... [P]laintiff asserts that due to the nature of Rish's relationship to both Costabella and Multi-Property Services, Rish was aware of the manner in which Threaf was attempting to acquire tract eight. This contention, however, is not well grounded in fact.
Similarly, the court held that the negligence claims against Rish, Counts II and III, were not well grounded in fact because there was no support for the allegation that Rish's misdesignation of the title holder proximately caused Threaf's loss.
[U]nder the circumstances of this case Rish could not reasonably have anticipated that the loss the plaintiff suffered would be the likely result of misdesignating the title holder. The evidence merely shows that Rish knew that Threaf was the purchaser and that Taylor was brokering the deal. There is no indication that Rish knew what Taylor had been doing or would do in the future with the plaintiff's money. Similarly, the record is devoid of evidence showing that Rish knew what Taylor had been representing to Threaf regarding the seller of the property.
Under the 1983 amendments to Rule 11, an attorney who signs a pleading, motion, or other paper warrants that "to the best of the signer's knowledge, information, and belief formed after reasonable inquiry, it is well grounded in fact and is warranted by existing law or a good faith argument for the extension, modification, or reversal of existing law, and that it is not interposed for any improper purpose...." Fed. R. Civ. P. 11. Compliance with this rule is judged by an objective standard of "reasonableness under the circumstances." Circumstances taken into account include
how much time for investigation was available to the signer; whether he had to rely on a client for information as to the facts underlying the pleading, motion, or other paper; whether the pleading, motion, or other paper was based on a plausible view of the law; or whether he depended on forwarding counsel or another member of the bar.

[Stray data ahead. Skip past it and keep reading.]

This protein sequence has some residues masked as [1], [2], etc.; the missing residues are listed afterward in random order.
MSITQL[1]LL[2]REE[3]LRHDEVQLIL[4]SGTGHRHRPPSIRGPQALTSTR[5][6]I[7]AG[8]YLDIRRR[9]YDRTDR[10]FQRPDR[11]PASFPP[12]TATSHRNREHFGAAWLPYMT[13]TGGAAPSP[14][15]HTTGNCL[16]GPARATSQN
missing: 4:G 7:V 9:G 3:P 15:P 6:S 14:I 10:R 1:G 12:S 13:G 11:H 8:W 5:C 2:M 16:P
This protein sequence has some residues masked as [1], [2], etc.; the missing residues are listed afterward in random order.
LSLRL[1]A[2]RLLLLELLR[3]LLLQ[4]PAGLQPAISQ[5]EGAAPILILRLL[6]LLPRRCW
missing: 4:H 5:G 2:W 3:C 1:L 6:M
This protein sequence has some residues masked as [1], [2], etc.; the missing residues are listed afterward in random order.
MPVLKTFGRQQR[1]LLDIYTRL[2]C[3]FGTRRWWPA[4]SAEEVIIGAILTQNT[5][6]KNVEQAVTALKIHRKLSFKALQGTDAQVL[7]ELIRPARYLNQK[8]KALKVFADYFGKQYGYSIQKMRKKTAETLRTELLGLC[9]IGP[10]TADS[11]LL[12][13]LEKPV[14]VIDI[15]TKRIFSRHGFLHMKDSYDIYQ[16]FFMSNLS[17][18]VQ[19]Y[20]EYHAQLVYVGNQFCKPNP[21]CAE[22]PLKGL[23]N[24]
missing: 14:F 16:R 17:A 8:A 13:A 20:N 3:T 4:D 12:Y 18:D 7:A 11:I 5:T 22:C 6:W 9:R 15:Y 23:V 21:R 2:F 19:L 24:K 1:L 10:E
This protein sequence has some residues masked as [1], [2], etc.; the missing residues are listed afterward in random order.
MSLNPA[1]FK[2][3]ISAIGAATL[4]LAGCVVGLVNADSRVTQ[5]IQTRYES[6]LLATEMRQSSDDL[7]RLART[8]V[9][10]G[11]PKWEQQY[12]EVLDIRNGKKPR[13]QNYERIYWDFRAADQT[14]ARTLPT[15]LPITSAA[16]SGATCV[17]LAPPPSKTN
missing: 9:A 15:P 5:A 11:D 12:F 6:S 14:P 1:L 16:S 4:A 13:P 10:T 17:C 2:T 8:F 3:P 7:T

Fed. R. Civ. P. 11 advisory committee note.
The objective standard introduced by the 1983 amendments was intended to strengthen the rule by creating an affirmative duty of inquiry as to law and fact before any pleading, motion, or other paper is submitted. See id. Under the rule the district court must focus on what was reasonable for an attorney to believe at the time the pleadings were filed, not on what the court later finds to be the case. The Advisory Committee Note to Rule 11 emphasizes that
[t]he rule is not intended to chill an attorney's enthusiasm or creativity in pursuing factual or legal theories. The court is expected to avoid using the wisdom of hindsight and should test the signer's conduct by inquiring what was reasonable to believe at the time the pleading, motion, or other paper was submitted.
Id. See also O'Neal v. DeKalb County, Ga., 850 F.2d 653, 658 (11th Cir. 1988) ("Simply because the district court granted the defendants' motion for summary judgment does not mean that the plaintiffs' action was frivolous.").
In Donaldson v. Clark, 819 F.2d 1551 (11th Cir. 1987) (in banc), we stated the following with respect to the appropriate standard of appellate review of a district court's imposition of sanctions under Rule 11:
Whether (1) factual or (2) dilatory or bad faith reasons exist to impose Rule 11 sanctions is for the district court to decide subject to review for abuse of discretion; on the other hand, a decision whether a pleading or motion is legally sufficient involves a question of law subject to de novo review by this court.